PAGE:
Five Apps Every Sports Fan Needs and Other Points of View


“Asked if [Jay] Cutler would still be a Bronco if he were in charge at the time, Elway said, ‘There’s a good possibility, yeah.

“’I would say that. But I don’t know. I wasn’t in the middle of that. I didn’t know Jay real well.

“’But I would have done everything I can, especially when you have a talent like you have in Jay. Those guys don’t come around very often.’”

  • ESPN NFC North blogger Kevin Seifert answers your questions: including this one about whether the Bears need for a receiver:

“melliott74 writes: I remember a few years ago the Steelers were looking for a bigger receiver, and they drafted a ‘steal’ in the 2nd round named Limas Sweed. You’re welcome to take him.

“Kevin Seifert: Well, to be fair, Sweed’s career has been derailed for reasons other than being a big receiver who didn’t play that way. Most notably, he ruptured an Achilles tendon last spring.

But I understand what you’re saying. As they prepare for the draft and free agency, I don’t think the Bears should over-prioritize height for receivers. All I’m saying is that coach Lovie Smith is right to note that he doesn’t have a big receiving threat.

Tight end Greg Olsen could fill that role sometimes, but it’s not the same as having a speed-based threat who can ‘go up and get it.'”


“Scouts say as many as nine outside linebackers are getting no worse than third-round grades from most teams, which is astounding.”

“I would say that one thing you definitely miss is that team camaraderie.  There’s a few guys that come out here daily, so we get a little bit of it. But it’s not the same as a traditional offseason, where it’s 50 guys out there and you’re all working towards one purpose. For the most part, though, we’ve been pushing each other very well.”

“The Jerry 2.0 years started with seemingly effectiveness, as he has retained many of the player templates installed in the [Bill] Parcells years.  Every player from Dallas ’08 draft remains in the league and the one player Dallas cut, 6th rounder Erik Walden, just earned a Super Bowl ring with the Packers.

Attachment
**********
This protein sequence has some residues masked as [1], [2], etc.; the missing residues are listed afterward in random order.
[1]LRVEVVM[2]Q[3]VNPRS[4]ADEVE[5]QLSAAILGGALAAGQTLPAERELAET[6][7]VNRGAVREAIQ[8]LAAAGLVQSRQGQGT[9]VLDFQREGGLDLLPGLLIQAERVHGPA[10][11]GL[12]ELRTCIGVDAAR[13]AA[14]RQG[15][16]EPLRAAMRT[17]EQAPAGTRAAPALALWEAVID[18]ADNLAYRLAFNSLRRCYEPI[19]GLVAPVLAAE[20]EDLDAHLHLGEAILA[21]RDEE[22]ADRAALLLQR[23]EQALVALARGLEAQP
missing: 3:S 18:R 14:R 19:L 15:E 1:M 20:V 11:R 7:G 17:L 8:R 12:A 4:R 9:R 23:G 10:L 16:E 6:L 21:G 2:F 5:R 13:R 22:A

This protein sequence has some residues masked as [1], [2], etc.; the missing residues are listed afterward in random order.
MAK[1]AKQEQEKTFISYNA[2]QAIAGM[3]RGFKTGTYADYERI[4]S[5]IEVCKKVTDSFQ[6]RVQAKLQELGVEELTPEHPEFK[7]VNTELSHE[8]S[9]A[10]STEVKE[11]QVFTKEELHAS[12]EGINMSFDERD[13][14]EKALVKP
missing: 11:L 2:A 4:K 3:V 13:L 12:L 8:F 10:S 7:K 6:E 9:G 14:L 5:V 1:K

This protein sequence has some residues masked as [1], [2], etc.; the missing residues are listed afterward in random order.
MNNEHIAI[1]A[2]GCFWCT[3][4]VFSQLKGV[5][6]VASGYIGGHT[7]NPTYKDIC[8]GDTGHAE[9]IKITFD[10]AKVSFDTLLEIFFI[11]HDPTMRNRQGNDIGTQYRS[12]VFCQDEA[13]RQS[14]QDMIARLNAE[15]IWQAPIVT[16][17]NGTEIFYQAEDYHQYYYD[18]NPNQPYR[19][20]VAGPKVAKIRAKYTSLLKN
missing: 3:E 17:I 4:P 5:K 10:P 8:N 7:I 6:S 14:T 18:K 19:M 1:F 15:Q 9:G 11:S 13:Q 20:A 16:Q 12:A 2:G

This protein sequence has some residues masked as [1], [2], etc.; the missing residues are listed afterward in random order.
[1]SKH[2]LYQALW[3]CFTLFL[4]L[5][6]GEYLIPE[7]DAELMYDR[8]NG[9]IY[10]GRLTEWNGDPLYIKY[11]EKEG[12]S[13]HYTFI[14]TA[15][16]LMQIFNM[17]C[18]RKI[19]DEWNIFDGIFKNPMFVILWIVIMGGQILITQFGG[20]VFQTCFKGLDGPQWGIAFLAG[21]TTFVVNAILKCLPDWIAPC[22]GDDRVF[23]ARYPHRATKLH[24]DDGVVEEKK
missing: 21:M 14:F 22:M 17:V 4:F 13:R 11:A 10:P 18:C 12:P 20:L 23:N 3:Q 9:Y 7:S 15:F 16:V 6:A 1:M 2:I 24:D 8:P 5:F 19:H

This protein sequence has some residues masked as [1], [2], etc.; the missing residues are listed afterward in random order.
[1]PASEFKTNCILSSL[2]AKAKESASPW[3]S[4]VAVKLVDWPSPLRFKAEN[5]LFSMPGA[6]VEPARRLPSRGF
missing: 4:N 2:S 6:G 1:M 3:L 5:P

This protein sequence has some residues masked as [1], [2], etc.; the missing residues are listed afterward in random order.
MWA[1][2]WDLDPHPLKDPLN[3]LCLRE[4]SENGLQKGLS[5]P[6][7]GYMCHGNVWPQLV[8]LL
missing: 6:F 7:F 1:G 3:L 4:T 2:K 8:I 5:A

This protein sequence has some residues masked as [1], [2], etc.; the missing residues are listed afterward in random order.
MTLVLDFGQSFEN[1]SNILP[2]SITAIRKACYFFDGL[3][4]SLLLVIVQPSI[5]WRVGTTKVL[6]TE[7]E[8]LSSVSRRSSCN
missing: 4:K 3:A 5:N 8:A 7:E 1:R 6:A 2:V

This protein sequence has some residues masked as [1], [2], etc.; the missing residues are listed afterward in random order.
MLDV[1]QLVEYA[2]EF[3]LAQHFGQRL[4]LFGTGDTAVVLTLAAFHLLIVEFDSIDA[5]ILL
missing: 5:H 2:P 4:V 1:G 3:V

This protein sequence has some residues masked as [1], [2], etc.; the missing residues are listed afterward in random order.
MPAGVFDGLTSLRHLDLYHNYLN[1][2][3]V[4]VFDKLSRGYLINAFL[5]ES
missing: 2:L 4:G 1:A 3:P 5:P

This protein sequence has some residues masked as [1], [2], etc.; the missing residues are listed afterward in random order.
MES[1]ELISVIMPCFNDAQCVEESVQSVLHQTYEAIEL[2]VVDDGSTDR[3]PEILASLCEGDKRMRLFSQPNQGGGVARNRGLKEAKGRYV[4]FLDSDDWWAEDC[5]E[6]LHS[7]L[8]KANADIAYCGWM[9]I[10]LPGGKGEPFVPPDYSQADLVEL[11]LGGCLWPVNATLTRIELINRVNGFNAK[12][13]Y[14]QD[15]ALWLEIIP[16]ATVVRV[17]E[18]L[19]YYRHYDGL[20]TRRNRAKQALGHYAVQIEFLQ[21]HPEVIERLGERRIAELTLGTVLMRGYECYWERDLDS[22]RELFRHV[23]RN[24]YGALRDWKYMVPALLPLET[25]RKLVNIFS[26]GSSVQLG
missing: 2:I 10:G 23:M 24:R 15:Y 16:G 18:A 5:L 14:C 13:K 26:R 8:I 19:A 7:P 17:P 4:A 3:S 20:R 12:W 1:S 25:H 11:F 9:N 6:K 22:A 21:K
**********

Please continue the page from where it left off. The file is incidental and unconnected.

“That said, the high-round gambling which dogged Jerry 1.0 [between Jimmy Johnson and Parcells] appears to be creeping back into the Cowboys drafts.  Martellus Bennett is a physically imposing, but equally immature tight end, a fact the ’08 Hard Knocks made plain.  Bennett continues to progress slowly, but thus far represents a poor return for a 2nd round pick.”

  • The Tampa Bay Buccaneers are on the clock at ESPN:

  • Of interest to Bears fans is this entry in the Whispers feature at Pro Football Weekly:

“Not many people expect the Patriots to keep both their first-round picks (Nos. 17 and 28). The Pats also start the second round with the 33rd overall selection. The 28th appears to be the one for sale, and a report surfaced from the owners meeting in New Orleans that the Chargers could be a suitor. The Patriots have more holes to fill than you would think for a team coming off a 14-2 record, with a young defense and an aging offensive line. However, that shouldn’t end the Draft Day tradition of Bill Belichick making a deal and trading an early pick for a future pick.”

The Bears have the 29th pick, the one immediately after the relevant Patriots spot.

One Final Thought

This time of year the news in the press (and subsequently much of what you find referenced in this blog) is dominated by what people say about the draft.  So these statements by Bears director of college scouting Greg Gabriel in the National Football Post have particular relevance, especially to the teams fans:

“I used to tell people in the last few weeks leading up to the draft that the first thing I have to do when the draft is over is go to confession and beg for forgiveness for all the lies I told the previous two months.”

“While I was with the Bears, I would change things every year so the media could not be certain as to why we were doing things. One year I may bring in for visits many of the players we were interested in and the next year not bring in any and then the next year only guys we may want as potential free agents. Of course then there were some years when you would bring in the big “smoke screen” candidate only to let other clubs “think” we were interested in that player. I felt you could never have a pattern on how you did business; you have to change from year to year especially when dealing with the draft. If I was ever asked about a certain player’s injury, I would always say that it was a concern even if it wasn’t. If that answer would throw off what a few clubs thought we may want to do then it was the right answer.

“The bottom line is the only things that you can really believe is what you know to be true.”

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